Executions in South Carolina can now be carried out by firing squad after senators decide to address a deadly injection drug shortage.
Caroline from the southThe state senate approved Decision 32-11 on Tuesday, with a number of Democrats join their Republican colleagues during the vote.
This means that executions in the state can now resume after a delay of almost 10 years, with death row inmates having been able to exploit a sinister politeness that allows them to choose how they die.
Inmates were allowed to choose between the electric chair and lethal injection – and inmates opted for the latter knowing that it is not available, thus delaying their execution.
Voting to approve the use of firing squads is effectively a workaround for the supply issues and bureaucracy surrounding executions.
The passed bill still allows prison officials to use lethal injection when it is available, but when it is not, prisoners will now have the choice of an electric chair or a squad. execution.
South Carolina has used the electric chair since 1912 and is one of nine states in the United States that still uses this method to execute prisoners.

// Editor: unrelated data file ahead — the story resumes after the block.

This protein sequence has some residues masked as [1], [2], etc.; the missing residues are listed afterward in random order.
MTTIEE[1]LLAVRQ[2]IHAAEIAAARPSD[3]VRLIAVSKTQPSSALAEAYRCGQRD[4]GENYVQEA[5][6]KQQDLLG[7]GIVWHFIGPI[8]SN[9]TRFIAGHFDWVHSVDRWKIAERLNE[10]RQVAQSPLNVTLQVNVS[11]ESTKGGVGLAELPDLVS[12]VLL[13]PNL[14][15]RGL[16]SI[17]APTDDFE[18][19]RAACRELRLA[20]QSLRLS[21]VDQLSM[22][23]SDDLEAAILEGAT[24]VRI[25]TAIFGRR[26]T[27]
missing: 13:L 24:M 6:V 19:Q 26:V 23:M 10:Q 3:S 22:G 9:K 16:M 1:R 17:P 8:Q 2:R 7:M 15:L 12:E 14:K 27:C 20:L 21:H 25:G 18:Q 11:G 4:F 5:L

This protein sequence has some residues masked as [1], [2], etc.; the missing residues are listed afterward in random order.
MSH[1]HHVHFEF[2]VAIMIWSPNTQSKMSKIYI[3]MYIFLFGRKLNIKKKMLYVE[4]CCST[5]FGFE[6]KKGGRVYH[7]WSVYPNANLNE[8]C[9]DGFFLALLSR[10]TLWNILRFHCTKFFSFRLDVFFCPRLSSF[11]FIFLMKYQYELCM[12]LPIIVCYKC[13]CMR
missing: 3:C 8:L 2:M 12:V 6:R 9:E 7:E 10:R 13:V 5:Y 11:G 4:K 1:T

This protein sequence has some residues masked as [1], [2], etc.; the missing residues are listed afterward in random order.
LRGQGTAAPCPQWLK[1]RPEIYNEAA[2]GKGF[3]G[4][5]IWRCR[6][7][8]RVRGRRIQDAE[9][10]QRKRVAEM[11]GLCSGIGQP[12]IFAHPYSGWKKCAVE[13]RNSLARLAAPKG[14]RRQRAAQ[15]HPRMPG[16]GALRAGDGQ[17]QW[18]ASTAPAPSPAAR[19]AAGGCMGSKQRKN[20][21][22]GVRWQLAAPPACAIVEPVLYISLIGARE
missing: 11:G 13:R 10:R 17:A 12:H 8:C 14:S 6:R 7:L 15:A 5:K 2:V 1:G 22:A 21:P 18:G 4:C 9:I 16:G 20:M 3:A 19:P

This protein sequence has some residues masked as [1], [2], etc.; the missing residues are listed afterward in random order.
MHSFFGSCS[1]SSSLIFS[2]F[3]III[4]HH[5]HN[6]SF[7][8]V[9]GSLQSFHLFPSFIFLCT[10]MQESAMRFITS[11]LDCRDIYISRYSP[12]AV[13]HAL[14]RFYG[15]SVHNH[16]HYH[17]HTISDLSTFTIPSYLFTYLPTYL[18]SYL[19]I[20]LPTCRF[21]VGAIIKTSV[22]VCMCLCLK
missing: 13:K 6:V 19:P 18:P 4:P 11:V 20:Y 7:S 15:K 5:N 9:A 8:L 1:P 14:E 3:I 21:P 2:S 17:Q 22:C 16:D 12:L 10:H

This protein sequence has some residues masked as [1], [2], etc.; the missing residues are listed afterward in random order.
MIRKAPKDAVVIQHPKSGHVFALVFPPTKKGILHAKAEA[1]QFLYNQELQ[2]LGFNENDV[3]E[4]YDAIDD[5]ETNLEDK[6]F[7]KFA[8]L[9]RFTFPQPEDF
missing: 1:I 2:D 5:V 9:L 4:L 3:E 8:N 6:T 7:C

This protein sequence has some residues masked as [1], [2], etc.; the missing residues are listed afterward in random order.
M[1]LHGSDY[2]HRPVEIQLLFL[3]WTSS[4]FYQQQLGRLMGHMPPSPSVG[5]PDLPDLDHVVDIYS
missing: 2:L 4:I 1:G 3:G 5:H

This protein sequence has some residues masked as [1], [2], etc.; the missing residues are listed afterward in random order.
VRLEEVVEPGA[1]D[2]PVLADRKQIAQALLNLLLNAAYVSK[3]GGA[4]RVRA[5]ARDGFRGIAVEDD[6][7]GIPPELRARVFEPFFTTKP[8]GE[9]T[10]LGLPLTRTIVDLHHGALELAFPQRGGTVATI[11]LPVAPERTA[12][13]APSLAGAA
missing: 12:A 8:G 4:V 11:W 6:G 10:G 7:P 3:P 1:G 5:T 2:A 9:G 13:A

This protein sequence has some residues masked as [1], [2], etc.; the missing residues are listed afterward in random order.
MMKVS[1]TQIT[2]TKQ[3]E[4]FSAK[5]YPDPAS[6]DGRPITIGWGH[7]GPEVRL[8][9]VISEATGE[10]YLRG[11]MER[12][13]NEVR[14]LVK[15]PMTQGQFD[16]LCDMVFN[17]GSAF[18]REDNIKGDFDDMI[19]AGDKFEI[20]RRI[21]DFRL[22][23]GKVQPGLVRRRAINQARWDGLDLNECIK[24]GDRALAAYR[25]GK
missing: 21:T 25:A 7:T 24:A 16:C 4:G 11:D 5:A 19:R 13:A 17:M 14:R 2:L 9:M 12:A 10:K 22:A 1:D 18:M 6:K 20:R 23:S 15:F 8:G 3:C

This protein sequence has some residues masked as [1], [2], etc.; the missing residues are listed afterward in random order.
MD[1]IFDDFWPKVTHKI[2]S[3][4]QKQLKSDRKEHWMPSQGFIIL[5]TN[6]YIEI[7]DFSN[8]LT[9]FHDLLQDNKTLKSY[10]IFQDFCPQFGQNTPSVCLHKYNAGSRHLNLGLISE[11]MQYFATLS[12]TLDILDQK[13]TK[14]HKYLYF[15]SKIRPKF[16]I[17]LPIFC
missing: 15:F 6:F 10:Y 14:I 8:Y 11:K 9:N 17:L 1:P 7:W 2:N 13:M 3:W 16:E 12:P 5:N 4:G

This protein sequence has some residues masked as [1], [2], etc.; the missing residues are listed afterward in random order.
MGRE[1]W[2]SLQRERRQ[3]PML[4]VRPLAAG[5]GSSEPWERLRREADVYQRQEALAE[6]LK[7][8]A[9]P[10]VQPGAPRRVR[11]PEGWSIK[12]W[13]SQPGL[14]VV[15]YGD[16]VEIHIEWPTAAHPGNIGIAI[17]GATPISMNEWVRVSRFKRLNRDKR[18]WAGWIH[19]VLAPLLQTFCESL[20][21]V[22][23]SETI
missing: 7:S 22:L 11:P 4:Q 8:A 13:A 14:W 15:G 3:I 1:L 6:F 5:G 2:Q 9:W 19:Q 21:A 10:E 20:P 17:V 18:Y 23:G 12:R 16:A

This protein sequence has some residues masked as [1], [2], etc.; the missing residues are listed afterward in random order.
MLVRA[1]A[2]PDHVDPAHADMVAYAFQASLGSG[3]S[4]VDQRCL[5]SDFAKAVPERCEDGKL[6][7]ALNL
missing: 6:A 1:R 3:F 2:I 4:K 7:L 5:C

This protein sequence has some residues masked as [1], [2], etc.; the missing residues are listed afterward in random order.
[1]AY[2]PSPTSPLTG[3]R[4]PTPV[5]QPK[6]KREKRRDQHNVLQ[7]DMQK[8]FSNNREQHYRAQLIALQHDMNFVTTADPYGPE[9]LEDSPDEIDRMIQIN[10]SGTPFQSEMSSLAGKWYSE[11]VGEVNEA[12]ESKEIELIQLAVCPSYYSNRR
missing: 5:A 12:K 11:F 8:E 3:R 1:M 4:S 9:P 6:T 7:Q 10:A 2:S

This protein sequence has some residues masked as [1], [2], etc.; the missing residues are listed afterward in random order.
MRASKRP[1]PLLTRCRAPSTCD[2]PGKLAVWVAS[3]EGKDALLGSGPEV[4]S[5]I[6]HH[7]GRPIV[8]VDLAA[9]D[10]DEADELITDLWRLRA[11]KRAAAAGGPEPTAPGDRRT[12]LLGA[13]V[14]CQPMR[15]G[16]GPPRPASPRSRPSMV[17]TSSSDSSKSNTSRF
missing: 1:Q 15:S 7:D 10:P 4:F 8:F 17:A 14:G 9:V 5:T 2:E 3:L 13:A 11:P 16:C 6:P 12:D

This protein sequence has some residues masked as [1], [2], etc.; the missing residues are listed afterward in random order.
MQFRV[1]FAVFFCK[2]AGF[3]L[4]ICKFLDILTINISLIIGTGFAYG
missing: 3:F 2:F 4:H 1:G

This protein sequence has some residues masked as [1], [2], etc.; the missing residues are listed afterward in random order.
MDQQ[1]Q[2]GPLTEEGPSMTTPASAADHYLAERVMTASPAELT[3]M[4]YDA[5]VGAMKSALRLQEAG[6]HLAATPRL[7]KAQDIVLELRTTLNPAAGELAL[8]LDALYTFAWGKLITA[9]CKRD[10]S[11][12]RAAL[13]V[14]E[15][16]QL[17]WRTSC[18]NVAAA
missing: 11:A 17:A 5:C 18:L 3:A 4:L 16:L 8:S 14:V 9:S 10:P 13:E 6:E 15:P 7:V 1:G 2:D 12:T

It is only the fourth state to use a firing squad in its executions, behind Utah, Oklahoma and Mississippi.
South Carolina Gov. Republican Henry McMaster had asked state politicians to allow him to resume executions after a number of inmates exhausted their appeals but remained on death row due to lack of lethal injections.
The firing squad option was added to the bill with cross-party consensus, with Democratic Senator Dick Harpootlian admitting: “The death penalty will remain the law here for a while. If it is to stay, it must. be human. “
However, Democrats questioned the rationale for Republicans for not wanting to discuss the ethics of the death penalty, when they passed a law last week that essentially made abortion illegal in the state.
The last execution in South Carolina was in May 2011 and since then the number of death row inmates has increased from around 60 to 37 inmates following successful appeals or natural deaths.
Only three new inmates have been sentenced to death in South Carolina in the past decade.